Communications employees drafting communication plan

Yikes! Another change effort has landed on your desk and it’s time to pull together a communication plan—quickly.

With the pace of change increasing in organizations and success rates decreasing, there’s a lot of pressure on communicators to get it right.

Segmentation—dividing your target audience into groups—is your secret weapon to ensure that employees are engaged and change sticks. This technique will help you move from communication that is high level—and ignored by most employees—to information that is specific and helpful.

Here’s how to segment:

After you have interviewed owners of the change, identify key groups that will be affected. Keep in mind that some groups may have low impact, such as simply understanding what’s happening around them, while others may be required to change how they work. If your organization has a project or change management function, leverage that team’s stakeholder analysis; it should be a helpful start.  

Segment employees to ensure the change is well defined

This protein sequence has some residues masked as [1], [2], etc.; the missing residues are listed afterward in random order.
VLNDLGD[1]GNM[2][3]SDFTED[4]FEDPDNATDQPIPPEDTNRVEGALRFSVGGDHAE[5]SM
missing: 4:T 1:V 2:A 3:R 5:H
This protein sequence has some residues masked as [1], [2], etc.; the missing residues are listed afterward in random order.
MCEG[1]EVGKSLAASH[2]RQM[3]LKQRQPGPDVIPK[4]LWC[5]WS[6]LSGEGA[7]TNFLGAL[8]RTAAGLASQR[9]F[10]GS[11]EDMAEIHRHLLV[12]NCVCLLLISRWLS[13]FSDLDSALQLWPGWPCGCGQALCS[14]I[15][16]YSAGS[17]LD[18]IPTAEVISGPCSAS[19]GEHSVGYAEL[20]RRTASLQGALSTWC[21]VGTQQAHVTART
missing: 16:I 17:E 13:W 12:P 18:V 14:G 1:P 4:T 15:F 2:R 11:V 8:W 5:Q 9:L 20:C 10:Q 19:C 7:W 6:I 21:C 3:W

1. Map groups
  2. Identify what each group is required to know and do
  3. Consider subgroups
Now consider what needs to happen for the change to be successful. Focus on what each group needs to learn and do differently. Be as specific as possible.  
As you add the impact for each group, you may discover that subgroups are required. For example, in Step 1, you may have included “managers,” but now that you have a better picture of impact for them, it’s better to break that group into two: “people managers” and “other managers.”  

Now you’re ready to identify communication tactics that will help each group learn about the change and understand what to do. Consider tactics that will build awareness (such as posters and email), as well as knowledge-building tools (such as workshops and Q&A sessions).

Here’s an example of how one company segmented employees for a communication plan designed to launch a new web-based performance management system:

 

Senior
leaders
Assistants to
senior leaders
HR
professionals
People
managers
Employees
  • Understand the new process
  • Lead by example: use the system to provide feedback
  • Understand the new process
  • Understand leader’s role and flag when participation is required
  • Understand the new process
  • Train people managers to use the system
  • Know how to run reports
  • Understand the new process
  • Use the system to create a plan and approve the plans of direct reports
  • Know how to run reports
  • Understand the new process
  • Use the system to create a plan and enter updates

 

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